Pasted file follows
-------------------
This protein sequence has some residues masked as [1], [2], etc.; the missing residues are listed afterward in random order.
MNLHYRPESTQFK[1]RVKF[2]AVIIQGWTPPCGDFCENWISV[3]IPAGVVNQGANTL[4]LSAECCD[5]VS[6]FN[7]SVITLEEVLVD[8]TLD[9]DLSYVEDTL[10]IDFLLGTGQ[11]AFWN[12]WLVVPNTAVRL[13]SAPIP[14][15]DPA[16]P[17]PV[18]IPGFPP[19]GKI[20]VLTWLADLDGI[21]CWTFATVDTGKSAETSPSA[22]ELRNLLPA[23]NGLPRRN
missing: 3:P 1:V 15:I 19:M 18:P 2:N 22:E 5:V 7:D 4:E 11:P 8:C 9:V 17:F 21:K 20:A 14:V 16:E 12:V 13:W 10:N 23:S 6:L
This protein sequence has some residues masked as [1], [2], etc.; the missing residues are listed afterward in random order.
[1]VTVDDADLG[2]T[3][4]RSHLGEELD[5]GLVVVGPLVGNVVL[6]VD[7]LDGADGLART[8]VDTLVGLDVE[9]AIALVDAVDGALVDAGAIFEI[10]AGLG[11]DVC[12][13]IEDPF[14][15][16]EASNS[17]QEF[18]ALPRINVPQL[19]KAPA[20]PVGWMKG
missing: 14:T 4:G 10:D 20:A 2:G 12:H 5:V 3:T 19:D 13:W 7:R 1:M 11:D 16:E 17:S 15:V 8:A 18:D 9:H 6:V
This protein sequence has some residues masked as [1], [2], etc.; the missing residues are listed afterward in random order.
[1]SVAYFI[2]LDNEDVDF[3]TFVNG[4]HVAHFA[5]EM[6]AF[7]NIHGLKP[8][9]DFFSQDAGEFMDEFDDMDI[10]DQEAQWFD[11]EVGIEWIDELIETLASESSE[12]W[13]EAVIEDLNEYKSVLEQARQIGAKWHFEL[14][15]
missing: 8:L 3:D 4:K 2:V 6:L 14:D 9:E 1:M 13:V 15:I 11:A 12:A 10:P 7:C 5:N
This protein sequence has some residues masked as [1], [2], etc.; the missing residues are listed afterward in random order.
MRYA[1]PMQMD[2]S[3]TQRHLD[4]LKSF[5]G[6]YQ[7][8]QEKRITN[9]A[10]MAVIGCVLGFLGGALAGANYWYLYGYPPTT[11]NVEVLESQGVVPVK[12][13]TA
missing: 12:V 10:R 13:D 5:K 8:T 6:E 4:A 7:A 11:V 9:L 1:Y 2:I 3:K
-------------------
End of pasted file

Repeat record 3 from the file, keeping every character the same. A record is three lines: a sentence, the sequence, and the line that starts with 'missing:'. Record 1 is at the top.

This protein sequence has some residues masked as [1], [2], etc.; the missing residues are listed afterward in random order.
[1]SVAYFI[2]LDNEDVDF[3]TFVNG[4]HVAHFA[5]EM[6]AF[7]NIHGLKP[8][9]DFFSQDAGEFMDEFDDMDI[10]DQEAQWFD[11]EVGIEWIDELIETLASESSE[12]W[13]EAVIEDLNEYKSVLEQARQIGAKWHFEL[14][15]
missing: 8:L 3:D 4:K 2:V 6:L 14:D 9:E 1:M 13:V 15:I 11:A 12:A 10:P 7:C 5:N